Not a whole lot here.  5 runs for a pedestrian 6 yards, or 1.2 YPC.  Again, there is probably no running play that relies more on timing from the offensive line than the outside zone.  With injuries being an issue, just scrap it and move on.  And that’s largely what Langsdorf did.

Base: 3

Read: 1

Slice: 0

Pin and Pull: 0

FB Insert: 1

QB Run Game (6 runs)

Against the Hoosiers, what Nebraska’s QB run game lacked in volume it made up for in yards per carry and bailout plays.  Armstrong ran 5 QB draws on the day, including a twelve-yard carry on the Y Stick RPO he housed against Oregon.  The other four came on a new RPO look for the Huskers, this one from a Bunch set packaged with a Smoke screen:

TE Bunch Smoke Draw RPO.gif

You may not be able to see it in the above clip, but the point man in the Bunch is actually tight end Sam Cotton.  I like that look from Langsdorf.  It puts a physical blocker out front of the Smoke screen, which effectively forces the defense to commit an extra DB out to help on the Bunch.  That widens the defense and eases the box for the inside zone run.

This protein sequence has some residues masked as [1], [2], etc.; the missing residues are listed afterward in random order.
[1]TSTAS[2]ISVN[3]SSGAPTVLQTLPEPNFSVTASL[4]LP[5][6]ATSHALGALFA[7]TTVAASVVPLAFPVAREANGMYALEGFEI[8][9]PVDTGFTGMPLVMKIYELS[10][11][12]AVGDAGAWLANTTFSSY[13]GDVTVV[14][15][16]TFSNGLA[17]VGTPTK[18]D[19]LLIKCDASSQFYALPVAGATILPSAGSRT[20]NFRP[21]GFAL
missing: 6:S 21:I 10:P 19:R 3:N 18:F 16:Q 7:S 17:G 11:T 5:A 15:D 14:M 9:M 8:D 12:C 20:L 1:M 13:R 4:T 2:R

The end game is the look puts pressure on the outside LB to that side, who must be ready to play the inside zone run while also needing to rally out for the Smoke screen if Armstrong throws it.  And because of that double bind, he’s often stuck in the middle just as he is in this play, not effectively helping on either concept.  I didn’t like a lot of Armstrong’s RPO reads in this game, but the above play was not one of those plays.  Great job by #4 on an otherwise tough day.

In total, the Huskers gained 42 yards on 6 designed QB runs (including one QB sneak), for an average of 7 YPC.  In a game where Armstrong was playing at less than 100%, that’s a pretty robust figure.

Power/Counter/Draw/ISO (4 runs)

Power and Counter were still MIA, but the Nebraska offense did dial up a couple of ISO dives in short yardage along with two delayed RB draws.  Unfortunately, they gained a whopping 4 yards on these runs for 1 YPC.

Jet Sweep (4 runs)

Not surprisingly, as both Brandon Reilly and De’Mornay Pierson-El work back to 100% with their legs, Nebraska is beginning to lean a bit more on the Jet Sweep.  They ran 4 of them in this game, and though they only gained 12 yards, they should have gained a lot more based on how they were set up.  Reilly missed a cut on one and lost his footing on another, and DPE was a lead block away from busting another one for 10+ yards.  Given how putrid Ohio State looked defending this against Wisconsin, it might be something to file away in the memory bank for that game.